Rep. Tim Ryan is considering taking on House Minority Leader Nancy Pelosi again in November despite previously ruling the idea out — the latest turn in the caucus-wide chaos unleashed by Rep. Joe Crowley’s shocking primary loss last month.
Ryan, who won one-third of the caucus’ backing in a long-shot bid following the 2016 election, would be the first challenger to emerge against Pelosi in the post-Crowley world. Crowley, the No. 4 House Democrat defeated by progressive insurgent Alexandria Ocasio-Cortez, was seen as Pelosi’s heir apparent to many in the caucus.
“The Crowley race changed a lot for a lot of us,” Ryan (D-Ohio) said in an interview Monday. “There was a lot of assumption that he was going to be moving forward in leadership and so losing that election put everybody in a state of mind to reevaluate what was happening.”
Ryan’s potential reemergence is just one of the many machinations happening in the Democratic Caucus right now, as Ocasio-Cortez’s victory underscores the growing unrest with Pelosi and the party’s leadership.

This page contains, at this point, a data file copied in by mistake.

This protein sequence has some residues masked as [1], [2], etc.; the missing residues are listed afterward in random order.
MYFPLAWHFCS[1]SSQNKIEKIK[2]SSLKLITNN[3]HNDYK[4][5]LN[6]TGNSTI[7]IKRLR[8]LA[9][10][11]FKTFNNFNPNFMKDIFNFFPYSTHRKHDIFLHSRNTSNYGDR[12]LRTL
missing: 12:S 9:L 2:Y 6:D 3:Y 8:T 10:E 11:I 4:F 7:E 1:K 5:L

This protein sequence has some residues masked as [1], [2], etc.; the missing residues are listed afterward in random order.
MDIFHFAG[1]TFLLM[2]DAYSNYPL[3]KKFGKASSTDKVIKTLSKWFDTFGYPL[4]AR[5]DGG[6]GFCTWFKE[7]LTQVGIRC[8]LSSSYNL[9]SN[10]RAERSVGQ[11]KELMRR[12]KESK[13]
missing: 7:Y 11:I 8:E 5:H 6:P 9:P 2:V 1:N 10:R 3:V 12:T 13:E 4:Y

Democrats return Tuesday for what’s expected to be a chaotic three-week sprint as members consider how to move up or enter the leadership hierarchy following a flurry of phone calls gaming out strategies over the weeklong holiday recess.
Rep. Ben Ray Luján (D-N.M.), chairman of Democrats’ campaign arm, is telling colleagues he’d be interested in the whip position if the job is up for grabs in a House majority, according to multiple Democratic sources. Lujan’s office did not return requests for comment.
Others, like Reps. Linda Sanchez (D-Calif.), the No. 5 ranking Democrat, and Rep. Barbara Lee (D-Calif.) are eyeing Crowley’s job as caucus chairman, although neither have formally declared.
“It’s as if the snow globe was shaken a bit and I think members are having lots of individual conversations,” Rep. Mark Pocan (D-Wis.), co-chairman of the Congressional Progressive Caucus, said in an interview.
Two weeks later, Crowley’s defeat is still reverberating deep within the caucus, culminating in what Democrats describe as a perfect storm for members long frustrated by the static leadership hierarchy but who previously saw little opportunity for change.
Pelosi and her No. 2, House Minority Whip Steny Hoyer (D-Md.), have led the caucus for more than 15 years. Rep. Jim Clyburn (D-S.C.), the assistant minority leader, has held the No. 3 spot in the caucus for more than a decade.
Lawmakers and Democratic aides said they see July as a critical month for anyone wanting to mount a successful leadership race in November.